The need for metrics

Implementing performance management in government

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The troubled launch of the US Government’s health care website HealthCare.gov captured national attention. Shortly after that false start, a team of technology whizzes came together to fix the website.

In Time magazine, Steven Brill reported that what the team found “was that the people running HealthCare.gov had no ‘dashboard,’ no quick way for engineers to measure what was going on at the website, such as how many people were using it, what the response times were for various click-throughs and where traffic was getting tied up.” In reaction to this, Brill went on to report, the team “spent about five hours coding and putting up a dashboard.”

The challenges facing HealthCare.gov are indicative of the challenges that government managers are facing today, including:

  • Delivering effective and efficient services to the public
  • Assessing the performance of these services on an ongoing basis
  • Increasing transparency in communicating organizational performance

A key component of performance management systems is the development and dissemination of metrics to measure organizational performance. An integrated performance management system effectively connects strategy and operations by linking outcomes to processes.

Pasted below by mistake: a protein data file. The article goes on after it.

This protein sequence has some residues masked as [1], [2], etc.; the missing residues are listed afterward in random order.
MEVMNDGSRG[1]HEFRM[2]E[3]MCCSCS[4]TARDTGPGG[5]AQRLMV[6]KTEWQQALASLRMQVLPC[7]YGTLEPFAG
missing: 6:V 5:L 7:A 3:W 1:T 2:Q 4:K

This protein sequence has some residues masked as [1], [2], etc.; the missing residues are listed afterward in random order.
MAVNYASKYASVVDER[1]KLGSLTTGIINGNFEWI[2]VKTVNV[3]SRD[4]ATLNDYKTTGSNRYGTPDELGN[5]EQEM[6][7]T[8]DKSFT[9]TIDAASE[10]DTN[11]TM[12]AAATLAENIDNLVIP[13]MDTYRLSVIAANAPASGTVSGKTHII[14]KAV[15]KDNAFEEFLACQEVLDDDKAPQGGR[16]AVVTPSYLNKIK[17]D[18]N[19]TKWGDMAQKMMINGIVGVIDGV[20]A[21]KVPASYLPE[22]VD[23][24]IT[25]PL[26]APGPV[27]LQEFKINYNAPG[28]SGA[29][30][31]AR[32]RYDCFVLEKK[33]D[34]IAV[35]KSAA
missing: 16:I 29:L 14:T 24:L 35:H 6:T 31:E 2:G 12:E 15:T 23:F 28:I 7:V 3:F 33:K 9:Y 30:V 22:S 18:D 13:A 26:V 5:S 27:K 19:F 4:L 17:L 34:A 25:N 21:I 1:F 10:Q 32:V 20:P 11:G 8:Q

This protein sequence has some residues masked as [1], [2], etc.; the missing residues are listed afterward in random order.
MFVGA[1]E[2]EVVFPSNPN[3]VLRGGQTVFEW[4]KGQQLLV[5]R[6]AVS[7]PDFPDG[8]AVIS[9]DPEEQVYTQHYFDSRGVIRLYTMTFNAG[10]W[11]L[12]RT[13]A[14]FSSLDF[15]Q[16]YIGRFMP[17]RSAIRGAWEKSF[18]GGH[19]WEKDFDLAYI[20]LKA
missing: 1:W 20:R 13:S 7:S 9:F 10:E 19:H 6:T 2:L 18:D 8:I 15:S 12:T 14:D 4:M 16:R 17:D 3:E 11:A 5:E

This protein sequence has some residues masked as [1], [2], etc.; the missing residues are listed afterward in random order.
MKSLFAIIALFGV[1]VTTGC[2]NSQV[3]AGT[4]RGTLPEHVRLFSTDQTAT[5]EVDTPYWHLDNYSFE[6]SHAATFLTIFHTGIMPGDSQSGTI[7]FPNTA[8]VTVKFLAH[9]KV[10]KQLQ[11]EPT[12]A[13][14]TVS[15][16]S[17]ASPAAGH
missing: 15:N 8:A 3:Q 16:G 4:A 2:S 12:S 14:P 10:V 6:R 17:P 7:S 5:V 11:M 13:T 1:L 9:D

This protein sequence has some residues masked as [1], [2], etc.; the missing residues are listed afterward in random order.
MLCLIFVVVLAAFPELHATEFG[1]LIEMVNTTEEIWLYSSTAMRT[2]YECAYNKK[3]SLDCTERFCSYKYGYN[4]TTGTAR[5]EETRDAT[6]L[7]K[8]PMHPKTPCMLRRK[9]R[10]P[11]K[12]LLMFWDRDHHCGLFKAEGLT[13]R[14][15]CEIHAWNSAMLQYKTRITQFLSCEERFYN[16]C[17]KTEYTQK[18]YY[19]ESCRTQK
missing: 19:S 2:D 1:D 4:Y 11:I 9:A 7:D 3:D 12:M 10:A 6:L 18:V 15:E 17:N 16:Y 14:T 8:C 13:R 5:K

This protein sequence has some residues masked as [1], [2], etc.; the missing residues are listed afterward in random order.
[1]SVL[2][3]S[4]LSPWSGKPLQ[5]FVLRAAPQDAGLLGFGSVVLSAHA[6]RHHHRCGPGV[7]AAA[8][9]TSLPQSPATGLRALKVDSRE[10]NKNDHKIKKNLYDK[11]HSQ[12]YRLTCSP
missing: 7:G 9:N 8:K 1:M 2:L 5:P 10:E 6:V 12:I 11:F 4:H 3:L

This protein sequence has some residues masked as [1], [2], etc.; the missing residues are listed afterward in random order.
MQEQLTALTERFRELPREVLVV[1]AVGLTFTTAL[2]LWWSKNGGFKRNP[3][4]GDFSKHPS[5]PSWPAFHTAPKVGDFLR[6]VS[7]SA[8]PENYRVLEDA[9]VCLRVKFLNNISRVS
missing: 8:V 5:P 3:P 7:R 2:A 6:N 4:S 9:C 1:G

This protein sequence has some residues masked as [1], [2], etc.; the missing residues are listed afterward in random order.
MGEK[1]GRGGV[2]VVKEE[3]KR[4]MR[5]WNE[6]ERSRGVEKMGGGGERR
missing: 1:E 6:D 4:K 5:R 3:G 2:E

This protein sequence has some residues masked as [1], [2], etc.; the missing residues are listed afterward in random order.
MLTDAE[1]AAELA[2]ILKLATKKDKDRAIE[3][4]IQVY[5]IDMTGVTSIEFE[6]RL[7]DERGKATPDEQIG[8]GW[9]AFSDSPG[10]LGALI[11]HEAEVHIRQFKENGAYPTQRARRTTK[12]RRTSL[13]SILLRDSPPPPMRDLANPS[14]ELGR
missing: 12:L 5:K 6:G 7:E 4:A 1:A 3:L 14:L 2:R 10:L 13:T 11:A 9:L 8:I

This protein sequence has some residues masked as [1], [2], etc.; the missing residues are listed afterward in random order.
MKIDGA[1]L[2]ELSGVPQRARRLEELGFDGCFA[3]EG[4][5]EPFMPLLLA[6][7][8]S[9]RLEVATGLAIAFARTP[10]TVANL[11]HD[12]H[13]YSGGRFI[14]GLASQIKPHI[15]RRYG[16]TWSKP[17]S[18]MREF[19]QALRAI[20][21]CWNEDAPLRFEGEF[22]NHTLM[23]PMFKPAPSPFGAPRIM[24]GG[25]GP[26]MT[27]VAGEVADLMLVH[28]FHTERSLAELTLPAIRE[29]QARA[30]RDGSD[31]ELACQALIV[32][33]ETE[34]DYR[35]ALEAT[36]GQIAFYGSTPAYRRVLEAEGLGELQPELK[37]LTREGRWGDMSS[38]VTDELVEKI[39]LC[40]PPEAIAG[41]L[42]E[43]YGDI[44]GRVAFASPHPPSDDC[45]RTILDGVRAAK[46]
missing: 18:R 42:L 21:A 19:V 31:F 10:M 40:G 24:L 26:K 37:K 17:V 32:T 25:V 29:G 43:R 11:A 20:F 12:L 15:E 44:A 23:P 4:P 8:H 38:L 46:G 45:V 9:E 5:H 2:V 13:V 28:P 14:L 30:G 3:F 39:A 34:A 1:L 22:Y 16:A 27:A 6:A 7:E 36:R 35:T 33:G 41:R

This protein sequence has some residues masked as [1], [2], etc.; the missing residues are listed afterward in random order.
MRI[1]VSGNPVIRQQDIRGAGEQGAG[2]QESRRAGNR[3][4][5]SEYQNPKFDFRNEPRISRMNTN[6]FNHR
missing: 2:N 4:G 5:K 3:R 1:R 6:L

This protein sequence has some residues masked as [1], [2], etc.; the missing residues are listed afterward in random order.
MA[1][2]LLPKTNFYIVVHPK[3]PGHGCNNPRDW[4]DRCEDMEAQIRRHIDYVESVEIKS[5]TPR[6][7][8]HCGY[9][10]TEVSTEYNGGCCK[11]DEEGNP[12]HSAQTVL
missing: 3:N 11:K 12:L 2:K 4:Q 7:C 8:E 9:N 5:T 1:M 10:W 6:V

Many organizations in government have strategic plans and desired outcomes but lack metrics they can use to track performance.

1. What’s the issue?

To track performance, many organizations, in both the public and private sectors, are moving to the use of dashboards. Government dashboards typically include metrics such as workload, project goals, financial data and budgets.

In the US Government’s FY 2014 budget, the Obama Administration emphasized “managing for results.” The Administration wrote, “To improve the effectiveness and efficiency of Federal agencies, the Administration is implementing goal-focused, data-driven approaches to set priorities, benchmark progress, and ensure staff and resources across the Government are coordinating their efforts for maximum impact.”

In the FY 2015 budget, released in March 2014, the Administration emphasized the importance of clear goals and data-driven reviews.

Because of the increased pressure to improve and communicate performance in all sectors, organizations increased their understanding of what is required for an integrated performance management system to effectively run their organization. Components of an integrated performance system should include:

  • Strategic alignment
  • External responsiveness
  • Operational excellence
  • Sustainable design and implementation
  • Integrated decision-making

2. Why now?

In January 2009, President Obama issued a memorandum on transparency and open government to promote transparency and accountability for Government actions. As a follow-up, the Administration issued its highly influential Open Government Directive, which requires agencies to:

  • Make government information accessible online
  • Improve information quality
  • Create and institutionalize a culture of open government
  • Create an enable a policy framework for open government